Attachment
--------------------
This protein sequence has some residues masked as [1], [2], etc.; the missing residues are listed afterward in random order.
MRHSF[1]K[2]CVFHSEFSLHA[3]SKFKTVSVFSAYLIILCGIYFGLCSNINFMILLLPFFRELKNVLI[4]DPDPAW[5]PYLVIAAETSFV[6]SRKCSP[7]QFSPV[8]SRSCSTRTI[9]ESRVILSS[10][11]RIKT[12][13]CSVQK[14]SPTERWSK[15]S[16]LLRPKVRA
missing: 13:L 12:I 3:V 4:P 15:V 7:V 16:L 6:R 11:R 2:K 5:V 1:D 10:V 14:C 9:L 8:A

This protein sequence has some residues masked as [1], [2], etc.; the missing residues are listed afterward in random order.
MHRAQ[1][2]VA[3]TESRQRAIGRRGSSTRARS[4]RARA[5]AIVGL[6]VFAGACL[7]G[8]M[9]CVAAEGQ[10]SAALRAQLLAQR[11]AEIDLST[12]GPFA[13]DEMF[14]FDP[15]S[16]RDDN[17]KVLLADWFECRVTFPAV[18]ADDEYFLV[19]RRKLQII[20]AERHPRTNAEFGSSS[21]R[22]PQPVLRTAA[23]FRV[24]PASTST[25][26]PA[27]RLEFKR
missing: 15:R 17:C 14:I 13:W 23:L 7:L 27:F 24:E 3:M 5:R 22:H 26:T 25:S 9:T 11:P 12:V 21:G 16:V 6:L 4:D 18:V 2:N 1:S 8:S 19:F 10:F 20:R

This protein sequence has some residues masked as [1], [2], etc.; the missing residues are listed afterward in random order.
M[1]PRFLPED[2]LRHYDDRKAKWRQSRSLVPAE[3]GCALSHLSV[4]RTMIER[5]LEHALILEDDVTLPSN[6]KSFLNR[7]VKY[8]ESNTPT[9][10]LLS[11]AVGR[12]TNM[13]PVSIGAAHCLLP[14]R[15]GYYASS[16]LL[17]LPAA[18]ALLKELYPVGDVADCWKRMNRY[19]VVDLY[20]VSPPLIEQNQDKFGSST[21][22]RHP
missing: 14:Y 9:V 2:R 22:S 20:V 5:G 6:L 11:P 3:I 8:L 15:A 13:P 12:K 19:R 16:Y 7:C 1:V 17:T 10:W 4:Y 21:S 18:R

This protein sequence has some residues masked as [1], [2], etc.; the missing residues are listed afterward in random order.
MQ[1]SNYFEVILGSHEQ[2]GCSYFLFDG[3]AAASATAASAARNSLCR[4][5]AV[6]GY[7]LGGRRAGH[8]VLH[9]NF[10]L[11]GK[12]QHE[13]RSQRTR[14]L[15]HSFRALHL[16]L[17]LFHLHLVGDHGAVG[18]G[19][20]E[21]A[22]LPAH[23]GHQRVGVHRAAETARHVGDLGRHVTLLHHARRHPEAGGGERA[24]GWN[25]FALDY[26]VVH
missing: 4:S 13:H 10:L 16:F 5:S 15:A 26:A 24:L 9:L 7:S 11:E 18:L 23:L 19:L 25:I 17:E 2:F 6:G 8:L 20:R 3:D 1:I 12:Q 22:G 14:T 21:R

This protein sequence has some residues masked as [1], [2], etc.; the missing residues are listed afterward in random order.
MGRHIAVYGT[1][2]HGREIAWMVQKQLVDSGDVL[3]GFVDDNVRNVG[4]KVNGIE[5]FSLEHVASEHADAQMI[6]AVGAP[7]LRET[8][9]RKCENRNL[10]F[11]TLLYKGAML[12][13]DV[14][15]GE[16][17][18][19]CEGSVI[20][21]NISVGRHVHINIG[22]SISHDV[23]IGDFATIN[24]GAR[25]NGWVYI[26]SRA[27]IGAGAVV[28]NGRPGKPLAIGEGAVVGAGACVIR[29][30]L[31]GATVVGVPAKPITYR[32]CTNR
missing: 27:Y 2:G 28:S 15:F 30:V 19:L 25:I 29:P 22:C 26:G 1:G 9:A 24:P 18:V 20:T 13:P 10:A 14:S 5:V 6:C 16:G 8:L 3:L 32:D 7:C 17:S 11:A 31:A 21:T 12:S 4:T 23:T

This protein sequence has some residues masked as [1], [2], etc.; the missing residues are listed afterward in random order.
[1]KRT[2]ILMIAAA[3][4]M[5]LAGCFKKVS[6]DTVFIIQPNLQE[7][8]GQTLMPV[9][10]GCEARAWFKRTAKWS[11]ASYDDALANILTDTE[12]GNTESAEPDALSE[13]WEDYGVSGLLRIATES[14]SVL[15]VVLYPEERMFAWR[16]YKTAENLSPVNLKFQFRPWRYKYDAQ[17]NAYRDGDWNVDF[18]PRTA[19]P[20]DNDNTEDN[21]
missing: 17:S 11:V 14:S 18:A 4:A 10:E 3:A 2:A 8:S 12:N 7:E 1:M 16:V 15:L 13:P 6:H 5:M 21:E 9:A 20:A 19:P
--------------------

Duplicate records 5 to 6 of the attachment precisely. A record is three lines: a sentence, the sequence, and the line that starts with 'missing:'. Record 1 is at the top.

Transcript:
This protein sequence has some residues masked as [1], [2], etc.; the missing residues are listed afterward in random order.
MGRHIAVYGT[1][2]HGREIAWMVQKQLVDSGDVL[3]GFVDDNVRNVG[4]KVNGIE[5]FSLEHVASEHADAQMI[6]AVGAP[7]LRET[8][9]RKCENRNL[10]F[11]TLLYKGAML[12][13]DV[14][15]GE[16][17][18][19]CEGSVI[20][21]NISVGRHVHINIG[22]SISHDV[23]IGDFATIN[24]GAR[25]NGWVYI[26]SRA[27]IGAGAVV[28]NGRPGKPLAIGEGAVVGAGACVIR[29][30]L[31]GATVVGVPAKPITYR[32]CTNR
missing: 27:Y 2:G 28:S 15:F 30:V 19:L 25:I 29:P 22:C 26:G 1:G 9:A 24:P 18:V 20:T 13:P 10:A 14:S 5:V 6:C 16:G 8:L 3:L 32:D 7:C 17:S 11:A 31:A 21:T 12:S 4:T 23:T

This protein sequence has some residues masked as [1], [2], etc.; the missing residues are listed afterward in random order.
[1]KRT[2]ILMIAAA[3][4]M[5]LAGCFKKVS[6]DTVFIIQPNLQE[7][8]GQTLMPV[9][10]GCEARAWFKRTAKWS[11]ASYDDALANILTDTE[12]GNTESAEPDALSE[13]WEDYGVSGLLRIATES[14]SVL[15]VVLYPEERMFAWR[16]YKTAENLSPVNLKFQFRPWRYKYDAQ[17]NAYRDGDWNVDF[18]PRTA[19]P[20]DNDNTEDN[21]
missing: 17:S 11:V 14:S 18:A 4:A 10:E 3:A 2:A 8:S 12:N 7:E 1:M 16:V 15:L 13:P 6:H 5:M 21:E 9:A 20:A 19:P